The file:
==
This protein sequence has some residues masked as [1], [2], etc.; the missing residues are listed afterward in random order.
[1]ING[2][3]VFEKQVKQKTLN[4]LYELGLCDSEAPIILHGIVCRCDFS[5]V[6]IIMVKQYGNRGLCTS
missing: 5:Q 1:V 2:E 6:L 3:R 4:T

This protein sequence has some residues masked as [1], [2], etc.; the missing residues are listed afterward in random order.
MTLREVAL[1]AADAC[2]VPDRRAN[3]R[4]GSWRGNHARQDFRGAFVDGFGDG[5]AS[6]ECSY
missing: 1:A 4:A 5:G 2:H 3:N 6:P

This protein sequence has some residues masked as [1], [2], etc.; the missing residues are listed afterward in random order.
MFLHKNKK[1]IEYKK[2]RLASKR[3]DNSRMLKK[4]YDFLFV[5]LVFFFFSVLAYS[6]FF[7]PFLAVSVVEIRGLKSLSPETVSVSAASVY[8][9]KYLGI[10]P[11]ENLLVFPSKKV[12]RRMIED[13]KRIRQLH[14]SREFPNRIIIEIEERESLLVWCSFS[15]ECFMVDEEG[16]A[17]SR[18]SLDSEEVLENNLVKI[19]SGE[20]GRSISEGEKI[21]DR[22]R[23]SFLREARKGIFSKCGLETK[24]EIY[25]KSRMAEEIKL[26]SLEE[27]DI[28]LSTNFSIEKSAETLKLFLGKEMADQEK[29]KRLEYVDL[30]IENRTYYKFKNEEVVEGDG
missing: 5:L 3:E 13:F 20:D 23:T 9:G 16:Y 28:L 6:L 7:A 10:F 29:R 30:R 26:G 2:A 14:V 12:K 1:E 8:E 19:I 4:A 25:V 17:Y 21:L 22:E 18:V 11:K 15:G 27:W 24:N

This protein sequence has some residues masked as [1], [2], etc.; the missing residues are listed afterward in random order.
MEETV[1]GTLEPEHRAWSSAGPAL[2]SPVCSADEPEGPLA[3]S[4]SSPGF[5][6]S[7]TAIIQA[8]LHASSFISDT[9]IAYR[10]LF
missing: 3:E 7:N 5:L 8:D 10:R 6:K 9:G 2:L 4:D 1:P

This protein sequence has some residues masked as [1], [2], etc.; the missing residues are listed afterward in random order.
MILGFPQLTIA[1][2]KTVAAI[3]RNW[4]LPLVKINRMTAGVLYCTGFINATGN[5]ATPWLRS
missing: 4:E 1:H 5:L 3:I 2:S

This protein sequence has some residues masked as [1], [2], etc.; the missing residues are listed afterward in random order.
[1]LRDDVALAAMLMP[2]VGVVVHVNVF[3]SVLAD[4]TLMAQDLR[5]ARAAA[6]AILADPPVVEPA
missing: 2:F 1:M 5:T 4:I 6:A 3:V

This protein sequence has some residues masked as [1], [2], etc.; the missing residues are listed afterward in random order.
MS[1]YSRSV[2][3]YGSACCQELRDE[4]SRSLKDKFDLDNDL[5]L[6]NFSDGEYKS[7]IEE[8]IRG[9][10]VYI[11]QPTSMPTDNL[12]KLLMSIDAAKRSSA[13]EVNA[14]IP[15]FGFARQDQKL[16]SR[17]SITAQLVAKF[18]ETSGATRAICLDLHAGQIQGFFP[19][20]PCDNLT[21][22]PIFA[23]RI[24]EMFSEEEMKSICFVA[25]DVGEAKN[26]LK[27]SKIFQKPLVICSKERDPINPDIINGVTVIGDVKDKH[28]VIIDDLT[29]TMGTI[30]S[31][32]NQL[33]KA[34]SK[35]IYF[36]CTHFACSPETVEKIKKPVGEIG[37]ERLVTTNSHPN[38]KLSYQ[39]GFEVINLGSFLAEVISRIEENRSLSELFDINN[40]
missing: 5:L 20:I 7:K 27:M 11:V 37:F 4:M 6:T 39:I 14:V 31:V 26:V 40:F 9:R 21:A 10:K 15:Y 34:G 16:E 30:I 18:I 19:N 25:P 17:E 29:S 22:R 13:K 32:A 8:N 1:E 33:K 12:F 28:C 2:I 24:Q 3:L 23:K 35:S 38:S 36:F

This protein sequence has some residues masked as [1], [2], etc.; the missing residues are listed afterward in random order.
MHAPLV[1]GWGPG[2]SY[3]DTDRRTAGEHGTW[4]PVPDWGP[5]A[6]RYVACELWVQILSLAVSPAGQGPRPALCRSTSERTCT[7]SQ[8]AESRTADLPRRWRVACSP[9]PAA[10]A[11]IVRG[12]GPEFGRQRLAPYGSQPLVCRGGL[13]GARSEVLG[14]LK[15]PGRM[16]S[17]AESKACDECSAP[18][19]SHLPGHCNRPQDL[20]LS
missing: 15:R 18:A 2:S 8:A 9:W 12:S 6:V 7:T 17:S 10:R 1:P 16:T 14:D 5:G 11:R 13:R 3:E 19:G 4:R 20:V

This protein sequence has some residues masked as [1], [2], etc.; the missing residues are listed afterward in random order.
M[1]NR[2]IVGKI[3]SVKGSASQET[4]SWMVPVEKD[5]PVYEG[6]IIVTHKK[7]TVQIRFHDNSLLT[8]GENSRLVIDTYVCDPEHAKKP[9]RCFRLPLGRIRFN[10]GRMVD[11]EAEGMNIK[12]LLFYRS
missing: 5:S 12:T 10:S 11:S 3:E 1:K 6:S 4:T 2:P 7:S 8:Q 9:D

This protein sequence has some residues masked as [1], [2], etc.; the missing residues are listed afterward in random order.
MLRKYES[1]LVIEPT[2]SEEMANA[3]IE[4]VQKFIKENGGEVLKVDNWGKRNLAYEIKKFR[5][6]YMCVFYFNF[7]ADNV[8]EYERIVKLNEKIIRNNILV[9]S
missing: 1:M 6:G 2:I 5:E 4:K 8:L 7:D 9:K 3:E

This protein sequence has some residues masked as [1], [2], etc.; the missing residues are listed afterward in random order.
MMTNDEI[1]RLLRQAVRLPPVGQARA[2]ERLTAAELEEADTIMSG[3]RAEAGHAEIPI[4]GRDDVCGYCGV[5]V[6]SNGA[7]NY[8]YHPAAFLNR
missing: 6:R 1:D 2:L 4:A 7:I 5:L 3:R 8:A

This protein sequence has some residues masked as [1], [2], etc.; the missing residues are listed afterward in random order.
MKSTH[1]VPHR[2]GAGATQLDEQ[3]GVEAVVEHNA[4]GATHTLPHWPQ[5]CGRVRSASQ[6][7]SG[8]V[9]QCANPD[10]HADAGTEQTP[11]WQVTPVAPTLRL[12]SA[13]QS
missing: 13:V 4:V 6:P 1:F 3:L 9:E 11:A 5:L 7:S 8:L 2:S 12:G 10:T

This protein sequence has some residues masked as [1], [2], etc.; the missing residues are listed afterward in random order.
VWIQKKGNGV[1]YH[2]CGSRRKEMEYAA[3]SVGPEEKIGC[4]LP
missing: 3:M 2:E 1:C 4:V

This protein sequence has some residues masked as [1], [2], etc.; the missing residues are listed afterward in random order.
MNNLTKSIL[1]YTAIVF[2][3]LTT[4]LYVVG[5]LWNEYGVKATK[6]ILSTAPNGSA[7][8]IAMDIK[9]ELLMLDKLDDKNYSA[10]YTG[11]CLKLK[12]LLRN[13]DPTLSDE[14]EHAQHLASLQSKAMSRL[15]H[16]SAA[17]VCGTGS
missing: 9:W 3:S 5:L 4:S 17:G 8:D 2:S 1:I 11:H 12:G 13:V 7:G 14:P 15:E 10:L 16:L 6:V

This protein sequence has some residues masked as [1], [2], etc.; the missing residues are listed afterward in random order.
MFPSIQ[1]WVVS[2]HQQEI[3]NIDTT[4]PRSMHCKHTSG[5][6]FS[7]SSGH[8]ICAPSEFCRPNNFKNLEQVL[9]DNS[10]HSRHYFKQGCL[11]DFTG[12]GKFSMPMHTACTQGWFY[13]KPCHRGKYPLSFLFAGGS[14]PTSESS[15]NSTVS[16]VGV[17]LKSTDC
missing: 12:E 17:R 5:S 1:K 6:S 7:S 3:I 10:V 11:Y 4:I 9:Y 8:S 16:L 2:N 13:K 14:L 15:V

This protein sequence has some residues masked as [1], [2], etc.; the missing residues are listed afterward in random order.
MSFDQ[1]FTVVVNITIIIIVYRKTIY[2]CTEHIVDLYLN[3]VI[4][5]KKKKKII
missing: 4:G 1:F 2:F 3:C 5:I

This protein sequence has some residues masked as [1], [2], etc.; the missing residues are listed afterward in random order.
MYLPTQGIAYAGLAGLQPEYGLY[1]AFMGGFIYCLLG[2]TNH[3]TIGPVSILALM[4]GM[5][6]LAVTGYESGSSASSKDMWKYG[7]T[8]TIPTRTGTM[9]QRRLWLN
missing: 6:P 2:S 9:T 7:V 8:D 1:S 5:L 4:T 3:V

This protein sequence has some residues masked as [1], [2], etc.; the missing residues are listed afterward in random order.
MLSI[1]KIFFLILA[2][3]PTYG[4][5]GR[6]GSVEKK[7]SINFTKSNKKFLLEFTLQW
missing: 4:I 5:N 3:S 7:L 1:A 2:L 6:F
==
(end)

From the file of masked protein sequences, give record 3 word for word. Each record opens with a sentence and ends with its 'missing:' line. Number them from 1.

This protein sequence has some residues masked as [1], [2], etc.; the missing residues are listed afterward in random order.
MFLHKNKK[1]IEYKK[2]RLASKR[3]DNSRMLKK[4]YDFLFV[5]LVFFFFSVLAYS[6]FF[7]PFLAVSVVEIRGLKSLSPETVSVSAASVY[8][9]KYLGI[10]P[11]ENLLVFPSKKV[12]RRMIED[13]KRIRQLH[14]SREFPNRIIIEIEERESLLVWCSFS[15]ECFMVDEEG[16]A[17]SR[18]SLDSEEVLENNLVKI[19]SGE[20]GRSISEGEKI[21]DR[22]R[23]SFLREARKGIFSKCGLETK[24]EIY[25]KSRMAEEIKL[26]SLEE[27]DI[28]LSTNFSIEKSAETLKLFLGKEMADQEK[29]KRLEYVDL[30]IENRTYYKFKNEEVVEGDG
missing: 5:L 3:E 13:F 20:D 23:T 9:G 16:Y 28:L 6:L 7:A 10:F 29:R 30:R 26:G 2:A 14:V 12:K 1:E 8:E 19:I 4:A 25:V 17:Y 21:L 22:E 18:V 11:K 15:G 27:W 24:N